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3.31.2013

Resurrection Day: Rochelle's Gospel



In 2011 I was among a few Permuted Press authors who wrote short stories for a Left 4 Dead 2 fan-made campaign which sounded pretty badass. The stories served to establish the outbreak and each character’s arrival at the campaign’s starting point. Unfortunately, the project is still in development, but I’ve been cleared to “leak” my story. Each of the writers was to choose a Survivor and a Special Infected. I went with Rochelle and the Smoker.

I don’t know whether the story, if and when the campaign is finished, will be included as-is. So here’s my draft, warts and all…

It should be noted that the Left 4 Dead series was launched in late 2008, after my eyes had gone postal on me, so I was never able to play the games myself. Instead I had to rely on online research and gamer friends. I leave it to you to judge how this affected Rochelle’s character and story.


Rochelle: Shaking the Disease

I.

     Shaggy had finally stopped hacking up his lungs and there was maybe an hour of decent light left. Rochelle rushed Bryan and Marcus into place before the tree, then stepped back with Ranger Rick, who had yet to wipe that bemused smile off his face.
     “At least you’re in a good mood,” Rochelle muttered, crossing her arms over the Depeche Mode logo on her chest.
     Ranger Rick shrugged. “Tomorrow’ll be another story. Swing by if you want to see me turn red.”
     “We shouldn’t be here period,” she replied through gritted teeth. Shaggy, her nickname for the brave leader of the hippies chained around this tree, was the one who’d e-mailed her station. Evidently this stretch of national forest had been turned over to some other department to be razed, and he’d made it sound like there was going to be a full-scale war in progress when she arrived. And now here they were, doing a fluff piece about three baristas tweeting from an oak they’d named “Treebeard.”
     While field reporter Bryan Steele practiced his something-out-of-nothing face, Marcus was playing with the light settings on his camera. He glanced back at Rochelle and said, “This is gonna look like shit, boss.”
     “You’re supposed to be the one protecting this land!” the girl hippie shouted at Ranger Rick. “You’re just going to stand there and gawk like an idiot?”
     The smile never left his face as he said, “Don’t light me up, kiddo.”
     Shaggy shook his chains angrily. “Save it for air,” Rochelle called. “Marcus, you ready to do this?”
     “Gotta do it now if we’re gonna do it,” he said.
     Bryan straightened up and smoothed his hair. “Don’t make me squint.”
     Rochelle couldn’t see Marcus’s face, but she felt him grinning as he put his harshest light on Bryan’s face. It caught the hippies too, and when Shaggy glared at it, Rochelle could have sworn his eyes were ablaze, like those of an animal.
     Then Shaggy leaned over and took a big bite out of his girlfriend’s shoulder.
     For a full two seconds, seconds that seemed like hours, there was only the sound of Bryan’s complaining. Then Shaggy’s girlfriend let out a piercing scream.
     “Shit!” Ranger Rick ran into the shot. Bryan turned and stammered at the sight of the girl’s gushing wound, and at Rick, who had frozen in his tracks as Shaggy snarled and lurched within the chains.
     On the other side of the tree, the third hippie swung his head from side to side. “What’s happening? Emily! Derek, what the hell’s going on?”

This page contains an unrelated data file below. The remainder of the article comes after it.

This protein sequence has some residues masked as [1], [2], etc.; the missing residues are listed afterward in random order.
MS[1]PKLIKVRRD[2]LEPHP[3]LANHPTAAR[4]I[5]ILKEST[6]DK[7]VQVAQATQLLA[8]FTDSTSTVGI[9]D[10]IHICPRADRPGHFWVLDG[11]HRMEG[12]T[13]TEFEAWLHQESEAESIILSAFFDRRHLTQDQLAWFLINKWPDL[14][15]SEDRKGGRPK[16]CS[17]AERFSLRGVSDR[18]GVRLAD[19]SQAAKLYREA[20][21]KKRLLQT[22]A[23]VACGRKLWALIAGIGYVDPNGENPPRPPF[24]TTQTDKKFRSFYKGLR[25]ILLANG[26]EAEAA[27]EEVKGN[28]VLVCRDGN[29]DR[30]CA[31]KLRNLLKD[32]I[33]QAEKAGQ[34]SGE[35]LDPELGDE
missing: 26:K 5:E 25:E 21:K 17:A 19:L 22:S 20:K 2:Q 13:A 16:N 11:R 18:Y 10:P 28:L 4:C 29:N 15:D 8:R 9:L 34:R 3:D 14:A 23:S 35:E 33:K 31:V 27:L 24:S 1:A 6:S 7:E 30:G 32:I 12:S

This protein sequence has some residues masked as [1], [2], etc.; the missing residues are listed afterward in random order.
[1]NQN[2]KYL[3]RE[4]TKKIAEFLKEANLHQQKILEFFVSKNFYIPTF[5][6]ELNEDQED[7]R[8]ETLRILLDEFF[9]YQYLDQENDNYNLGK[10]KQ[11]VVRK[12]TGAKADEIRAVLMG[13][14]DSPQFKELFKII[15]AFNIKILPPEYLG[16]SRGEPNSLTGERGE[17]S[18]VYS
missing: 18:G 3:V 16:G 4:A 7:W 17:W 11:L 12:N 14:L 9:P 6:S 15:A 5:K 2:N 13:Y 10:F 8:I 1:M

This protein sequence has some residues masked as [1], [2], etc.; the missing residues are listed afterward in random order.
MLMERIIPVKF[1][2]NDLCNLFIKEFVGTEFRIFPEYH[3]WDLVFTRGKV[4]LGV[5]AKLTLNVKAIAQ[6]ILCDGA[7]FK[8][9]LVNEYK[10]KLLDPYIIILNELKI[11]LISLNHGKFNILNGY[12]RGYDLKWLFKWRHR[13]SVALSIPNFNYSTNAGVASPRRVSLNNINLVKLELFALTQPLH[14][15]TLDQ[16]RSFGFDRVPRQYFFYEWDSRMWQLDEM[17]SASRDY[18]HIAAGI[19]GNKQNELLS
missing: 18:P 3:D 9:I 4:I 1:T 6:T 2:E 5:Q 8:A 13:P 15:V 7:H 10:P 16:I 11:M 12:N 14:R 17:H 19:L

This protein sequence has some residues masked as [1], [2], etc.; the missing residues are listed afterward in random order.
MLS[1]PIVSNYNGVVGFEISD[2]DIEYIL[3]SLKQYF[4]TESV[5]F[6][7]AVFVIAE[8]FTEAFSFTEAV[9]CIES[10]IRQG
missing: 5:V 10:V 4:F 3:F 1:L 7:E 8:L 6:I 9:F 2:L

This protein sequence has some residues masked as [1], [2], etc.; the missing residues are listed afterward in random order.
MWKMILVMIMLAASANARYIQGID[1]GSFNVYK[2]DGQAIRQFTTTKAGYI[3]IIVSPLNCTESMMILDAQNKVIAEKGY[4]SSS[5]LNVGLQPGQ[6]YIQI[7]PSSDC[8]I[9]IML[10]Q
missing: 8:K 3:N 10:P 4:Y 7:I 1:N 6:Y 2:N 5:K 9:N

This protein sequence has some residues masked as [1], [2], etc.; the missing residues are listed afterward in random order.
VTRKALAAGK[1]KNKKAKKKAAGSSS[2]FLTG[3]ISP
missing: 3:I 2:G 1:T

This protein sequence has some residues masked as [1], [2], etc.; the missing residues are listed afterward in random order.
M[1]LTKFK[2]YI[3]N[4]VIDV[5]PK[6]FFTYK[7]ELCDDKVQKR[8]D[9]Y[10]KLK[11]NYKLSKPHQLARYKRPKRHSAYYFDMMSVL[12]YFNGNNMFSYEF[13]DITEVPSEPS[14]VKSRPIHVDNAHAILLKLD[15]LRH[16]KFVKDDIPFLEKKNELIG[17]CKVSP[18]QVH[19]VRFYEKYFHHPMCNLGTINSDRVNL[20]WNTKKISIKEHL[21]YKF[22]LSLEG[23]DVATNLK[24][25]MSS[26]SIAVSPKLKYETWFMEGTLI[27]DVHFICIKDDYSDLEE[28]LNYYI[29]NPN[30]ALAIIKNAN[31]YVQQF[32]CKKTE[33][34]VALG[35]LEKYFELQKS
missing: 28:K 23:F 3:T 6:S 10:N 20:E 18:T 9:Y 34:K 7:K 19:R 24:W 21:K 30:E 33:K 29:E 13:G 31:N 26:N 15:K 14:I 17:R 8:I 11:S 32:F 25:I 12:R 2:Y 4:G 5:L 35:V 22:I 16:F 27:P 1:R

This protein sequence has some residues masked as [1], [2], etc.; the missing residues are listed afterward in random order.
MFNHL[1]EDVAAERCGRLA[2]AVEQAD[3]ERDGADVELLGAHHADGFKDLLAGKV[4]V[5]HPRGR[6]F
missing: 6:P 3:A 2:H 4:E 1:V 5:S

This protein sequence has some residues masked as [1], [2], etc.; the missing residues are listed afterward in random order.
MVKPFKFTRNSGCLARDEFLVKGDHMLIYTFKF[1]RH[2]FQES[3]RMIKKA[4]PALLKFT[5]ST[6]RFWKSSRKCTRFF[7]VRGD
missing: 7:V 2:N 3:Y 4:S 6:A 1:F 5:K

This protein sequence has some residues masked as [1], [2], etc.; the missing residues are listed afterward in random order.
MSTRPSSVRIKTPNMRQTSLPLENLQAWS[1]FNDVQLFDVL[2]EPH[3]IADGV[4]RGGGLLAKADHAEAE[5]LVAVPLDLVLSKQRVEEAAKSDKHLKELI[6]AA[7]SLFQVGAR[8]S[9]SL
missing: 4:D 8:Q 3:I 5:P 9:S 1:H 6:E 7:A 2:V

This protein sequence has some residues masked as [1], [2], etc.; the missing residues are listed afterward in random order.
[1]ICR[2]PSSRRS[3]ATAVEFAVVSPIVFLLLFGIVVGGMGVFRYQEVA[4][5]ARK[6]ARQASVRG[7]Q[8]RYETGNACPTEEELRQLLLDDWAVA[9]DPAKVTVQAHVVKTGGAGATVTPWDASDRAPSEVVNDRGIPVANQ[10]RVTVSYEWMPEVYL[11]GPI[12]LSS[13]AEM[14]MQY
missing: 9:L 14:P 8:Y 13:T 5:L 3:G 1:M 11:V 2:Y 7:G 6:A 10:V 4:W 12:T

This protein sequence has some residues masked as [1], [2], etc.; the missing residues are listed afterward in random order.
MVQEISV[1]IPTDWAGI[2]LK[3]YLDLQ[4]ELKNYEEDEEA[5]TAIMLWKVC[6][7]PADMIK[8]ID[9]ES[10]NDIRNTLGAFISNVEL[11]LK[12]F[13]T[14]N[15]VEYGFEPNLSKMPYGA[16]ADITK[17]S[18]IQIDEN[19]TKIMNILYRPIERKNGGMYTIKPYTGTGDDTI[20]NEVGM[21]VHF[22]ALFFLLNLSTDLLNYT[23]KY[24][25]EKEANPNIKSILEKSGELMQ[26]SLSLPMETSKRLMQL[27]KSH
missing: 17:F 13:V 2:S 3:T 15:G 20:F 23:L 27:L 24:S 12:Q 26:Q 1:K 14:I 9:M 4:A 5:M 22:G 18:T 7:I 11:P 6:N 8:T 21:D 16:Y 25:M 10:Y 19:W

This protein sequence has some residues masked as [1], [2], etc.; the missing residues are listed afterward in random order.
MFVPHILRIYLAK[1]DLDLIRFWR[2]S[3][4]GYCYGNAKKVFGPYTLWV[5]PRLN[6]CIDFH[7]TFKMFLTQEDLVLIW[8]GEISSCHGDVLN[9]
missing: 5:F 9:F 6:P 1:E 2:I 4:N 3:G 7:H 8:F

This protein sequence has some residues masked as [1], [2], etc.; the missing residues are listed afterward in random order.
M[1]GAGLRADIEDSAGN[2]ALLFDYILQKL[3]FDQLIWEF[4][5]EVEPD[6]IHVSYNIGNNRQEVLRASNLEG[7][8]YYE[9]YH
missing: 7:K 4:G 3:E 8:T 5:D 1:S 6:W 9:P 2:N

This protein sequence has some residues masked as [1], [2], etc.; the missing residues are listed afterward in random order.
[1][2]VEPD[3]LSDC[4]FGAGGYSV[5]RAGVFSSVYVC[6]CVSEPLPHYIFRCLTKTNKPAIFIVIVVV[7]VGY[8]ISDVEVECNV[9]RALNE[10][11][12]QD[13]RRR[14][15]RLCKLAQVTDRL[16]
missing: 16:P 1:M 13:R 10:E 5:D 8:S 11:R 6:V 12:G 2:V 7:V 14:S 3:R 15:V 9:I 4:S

Rick pulled a pistol from his waist and trained it on Shaggy. “On your knees! On your knees!
     Emily shrieked and tried to pull away from her boyfriend, but only succeeded in getting his attention again, and he threw himself at her.
     Rochelle felt her nails biting into her palms. Her face flushed with heat. Sweet Jesus, what am I doing just watching? But she couldn’t move a muscle.
     Rick’s gun cracked twice. Shaggy slumped against the tree and growled.
     “He won’t die!” Bryan cried.
     One or both of the bullets must have hit the chains, because they suddenly slackened and Emily collapsed. Shaggy dropped into a feral crouch.
     “Shoot that motherfucker!” Marcus barked from behind the camera.
     Rochelle saw Rick’s arms trembling as he tried to assess the unfolding nightmare. Then Shaggy was on him.
     The pistol flew from his hands when he went down. Marcus had turned and was filming the attack; he was screaming for it to stop, but couldn’t seem to realize he was part of the situation. Maybe he didn’t want to. Bryan had checked out entirely. The other hippie was cradling Emily and hollering incoherently. And Shaggy sat atop Rick and clawed his face off.
     CRACK! CRACK! He flew back, blood spouting from a hole above his eye, and lay still.
     Marcus turned his light on Rochelle, who lowered the gun and said, in a barely audible voice, “Shit.”

II.

     “They’re forty-fives,” Marcus said as he shook the rounds from the unmarked box. “Hand me the P220.”
     Rochelle slid him the ranger’s pistol and went back to holding her head. It was pounding, and on top of that she smelled like she’d just run a marathon. Supposed she had. How long had they been on the move now? They’d made it all the way into the heart of the city, mostly on foot, and were now hunkered down in a trailer on a construction site.
     Smelling something else, Rochelle shot a look across the room. “Really?”
     Bryan took a long drag on the cigarette he’d just lit and slouched on the floor. “What do you want me to do? I’m an addict.”
     “Let him smoke,” Marcus said. He handed Rochelle the reloaded pistol. “I want to know where he is if the power goes out again.”
     “I’m fine,” Bryan snapped. “I got bit two damn days ago and I’m not even running a temperature. I’ll tell you what, the nicotine’s helping. I’m telling ya.”
     He pointed that tiny stinking cinder at Rochelle. “I can’t even remember how long it’s been since Flower Girl got you. We’re immune, both of us.” For the tenth time in an hour he pulled out his cell phone and checked it. “Crap.”